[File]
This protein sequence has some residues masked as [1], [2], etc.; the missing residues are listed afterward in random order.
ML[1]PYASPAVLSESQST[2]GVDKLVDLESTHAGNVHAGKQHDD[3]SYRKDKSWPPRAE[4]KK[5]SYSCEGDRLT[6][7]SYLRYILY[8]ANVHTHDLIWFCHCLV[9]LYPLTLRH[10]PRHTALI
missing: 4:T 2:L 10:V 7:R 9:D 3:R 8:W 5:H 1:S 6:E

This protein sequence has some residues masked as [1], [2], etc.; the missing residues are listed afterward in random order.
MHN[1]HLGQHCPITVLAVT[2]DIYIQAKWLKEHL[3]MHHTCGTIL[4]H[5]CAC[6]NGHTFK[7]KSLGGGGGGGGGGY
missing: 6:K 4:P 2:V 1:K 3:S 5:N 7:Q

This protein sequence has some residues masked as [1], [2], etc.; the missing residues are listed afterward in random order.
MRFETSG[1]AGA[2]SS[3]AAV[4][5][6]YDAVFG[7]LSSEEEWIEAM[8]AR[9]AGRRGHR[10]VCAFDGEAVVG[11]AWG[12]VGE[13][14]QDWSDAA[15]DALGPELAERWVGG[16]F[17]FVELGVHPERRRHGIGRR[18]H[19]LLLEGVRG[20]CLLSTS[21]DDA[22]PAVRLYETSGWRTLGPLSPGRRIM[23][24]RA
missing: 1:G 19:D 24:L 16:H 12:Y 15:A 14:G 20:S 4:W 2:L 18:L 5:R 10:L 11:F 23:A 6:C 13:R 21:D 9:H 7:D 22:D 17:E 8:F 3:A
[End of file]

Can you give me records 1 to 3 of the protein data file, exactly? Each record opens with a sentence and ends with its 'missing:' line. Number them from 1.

This protein sequence has some residues masked as [1], [2], etc.; the missing residues are listed afterward in random order.
ML[1]PYASPAVLSESQST[2]GVDKLVDLESTHAGNVHAGKQHDD[3]SYRKDKSWPPRAE[4]KK[5]SYSCEGDRLT[6][7]SYLRYILY[8]ANVHTHDLIWFCHCLV[9]LYPLTLRH[10]PRHTALI
missing: 4:T 2:L 10:V 7:R 9:D 3:R 8:W 5:H 1:S 6:E

This protein sequence has some residues masked as [1], [2], etc.; the missing residues are listed afterward in random order.
MHN[1]HLGQHCPITVLAVT[2]DIYIQAKWLKEHL[3]MHHTCGTIL[4]H[5]CAC[6]NGHTFK[7]KSLGGGGGGGGGGY
missing: 6:K 4:P 2:V 1:K 3:S 5:N 7:Q

This protein sequence has some residues masked as [1], [2], etc.; the missing residues are listed afterward in random order.
MRFETSG[1]AGA[2]SS[3]AAV[4][5][6]YDAVFG[7]LSSEEEWIEAM[8]AR[9]AGRRGHR[10]VCAFDGEAVVG[11]AWG[12]VGE[13][14]QDWSDAA[15]DALGPELAERWVGG[16]F[17]FVELGVHPERRRHGIGRR[18]H[19]LLLEGVRG[20]CLLSTS[21]DDA[22]PAVRLYETSGWRTLGPLSPGRRIM[23][24]RA
missing: 1:G 19:D 24:L 16:H 12:Y 15:A 14:G 20:S 4:W 2:L 18:L 5:R 10:L 11:F 23:A 6:C 13:R 21:D 9:H 7:D 22:D 17:E 8:F 3:A